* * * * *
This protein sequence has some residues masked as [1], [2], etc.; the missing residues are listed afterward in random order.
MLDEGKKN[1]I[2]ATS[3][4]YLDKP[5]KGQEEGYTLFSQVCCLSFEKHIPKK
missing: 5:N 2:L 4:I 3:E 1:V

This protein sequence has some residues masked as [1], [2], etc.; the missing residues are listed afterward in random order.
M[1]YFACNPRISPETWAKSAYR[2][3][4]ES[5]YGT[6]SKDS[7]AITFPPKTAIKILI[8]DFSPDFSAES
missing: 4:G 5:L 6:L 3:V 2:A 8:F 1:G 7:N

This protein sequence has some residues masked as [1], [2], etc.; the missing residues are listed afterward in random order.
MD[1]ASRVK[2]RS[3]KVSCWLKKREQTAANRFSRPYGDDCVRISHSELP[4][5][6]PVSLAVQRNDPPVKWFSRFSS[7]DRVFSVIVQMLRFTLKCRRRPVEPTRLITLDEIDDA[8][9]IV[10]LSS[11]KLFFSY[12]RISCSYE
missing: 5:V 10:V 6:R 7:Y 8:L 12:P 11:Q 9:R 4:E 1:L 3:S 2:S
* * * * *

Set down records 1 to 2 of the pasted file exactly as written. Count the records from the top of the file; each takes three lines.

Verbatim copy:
This protein sequence has some residues masked as [1], [2], etc.; the missing residues are listed afterward in random order.
MLDEGKKN[1]I[2]ATS[3][4]YLDKP[5]KGQEEGYTLFSQVCCLSFEKHIPKK
missing: 5:N 2:L 4:I 3:E 1:V

This protein sequence has some residues masked as [1], [2], etc.; the missing residues are listed afterward in random order.
M[1]YFACNPRISPETWAKSAYR[2][3][4]ES[5]YGT[6]SKDS[7]AITFPPKTAIKILI[8]DFSPDFSAES
missing: 4:G 5:L 6:L 3:V 2:A 8:F 1:G 7:N